I’ve read some weird stuff since getting into literature in translation last year. That’s part of the appeal, right? Translated lit is an easy way to find something different, something experimental, maybe something surreal and dreamlike. Last year, I discovered László Krasznahorkai and his intensely weird story collection The World Goes On. I didn’t really “get it,” but I liked it. I also discovered Olga Tokarczuk, who won the Man Booker International Prize with a novel that defies genre. She calls her writing style a “constellation” and I don’t know if we really have that in English. I just finished an odd little book called The Order of the Day, also a prize winner, that is classified as a récit or an “account” rather than straight up non-fiction.
I could go on: a novel told in Facebook-status-like headlines, a speculative fiction about a world where only the elderly are healthy, whatever the heck Comemadre is about.
But now, I think I’ve hit my limit. I’ve found a translated novel that is too difficult to classify, too unmoored, too opaque, just too weird: Love in the New Millennium.
Lacking the intellectual capacity to do an actual review, I have elected to comment on a few random passages, which I quickly took pictures of before returning it to the library.
Okay, a few things first:
- Although I couldn’t really get anywhere with this book, I did read it rather voraciously, and finished it, despite never understanding what I was reading. That’s… something. I had a similar experience to Michael at Knowledge Lost, I think.
- Reading this book did dredge up several odd memories – not the kind I tend to dwell on, but things I hadn’t thought about in years. I couldn’t begin to tell you why, but they did have to do with love, and the then-new millennium…
- Eventually I just thought of this as a very, very long poem, and that kind of helped.
Now, to the random pages, presented roughly in order:
Okay, this is a relatively normal page, in that we are with the (apparent) main character and she’s describing her relationship with her father, and with a Mr. You. Let’s try again…
Okay, this is more like it. Wei Bo is another main character. He’s Cuilan’s boyfriend. I do appreciate how everyone eats noodles in this book. But this gives you an idea of the weirdly disjointed dialogue. There’s also a fair amount of Chinese onomatopoeia.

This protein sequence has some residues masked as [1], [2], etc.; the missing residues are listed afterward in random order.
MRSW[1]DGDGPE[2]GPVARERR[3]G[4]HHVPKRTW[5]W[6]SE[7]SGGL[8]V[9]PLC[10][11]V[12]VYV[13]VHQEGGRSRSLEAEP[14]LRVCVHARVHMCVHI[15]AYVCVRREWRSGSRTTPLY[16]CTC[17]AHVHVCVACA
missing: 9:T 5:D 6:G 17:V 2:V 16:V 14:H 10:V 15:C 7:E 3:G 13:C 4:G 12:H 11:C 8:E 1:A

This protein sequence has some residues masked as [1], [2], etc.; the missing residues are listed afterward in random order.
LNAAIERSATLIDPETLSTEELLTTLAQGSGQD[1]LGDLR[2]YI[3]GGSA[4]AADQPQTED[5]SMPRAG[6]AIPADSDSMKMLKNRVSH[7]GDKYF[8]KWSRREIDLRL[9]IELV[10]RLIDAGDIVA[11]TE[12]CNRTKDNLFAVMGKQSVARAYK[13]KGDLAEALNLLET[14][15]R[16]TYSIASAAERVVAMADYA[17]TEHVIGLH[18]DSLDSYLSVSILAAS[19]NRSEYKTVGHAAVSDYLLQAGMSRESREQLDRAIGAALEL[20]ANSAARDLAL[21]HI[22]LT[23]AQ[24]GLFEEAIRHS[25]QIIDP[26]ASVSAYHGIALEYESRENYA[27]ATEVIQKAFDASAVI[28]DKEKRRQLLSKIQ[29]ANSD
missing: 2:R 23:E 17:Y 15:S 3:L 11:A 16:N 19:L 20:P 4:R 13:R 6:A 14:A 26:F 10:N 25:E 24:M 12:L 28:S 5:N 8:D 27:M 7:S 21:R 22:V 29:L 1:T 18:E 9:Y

Okay, here we go. Non sequiturs about going to the gallows! More onomatopoeia! Pachinko parlours that appear and disappear!
If you’re thinking I cherry-picked these and they’re out of context, here’s the beginning of a chapter. By the way, characters start randomly referring to themselves and those they’re speaking to in the third person around the 200 page mark.
Some of the weirdest parts have to do with Xiao Yuan’s adventures in teaching. I laughed out loud at “She had become the real student” because that’s such a fucking cliche plunked into the middle of a book with no other cliches or even things you can understand…
Okay, last one. At the end, a minor character suddenly becomes the main character, and she has to follow her boyfriend through a sewer, because of reasons. And then he gives her a scorpion, because of other reasons.
Here are a couple other resources, if you decide to take this on. Love in the New Millennium was longlisted (but not shortlisted) for the Man Booker International Prize, and is longlisted for the Best Translated Book Award. Can Xue won the BTBA a couple years ago, so she’s got a fighting chance. And best of luck to Ms. Can. I have no idea what she’s doing here, but she… sure did it.
- You can read Eileen Myle’s foreword here
- A good review on Goodreads, with links to…
- A positive review on Full Stop
- A less positive review on The Arts Fuse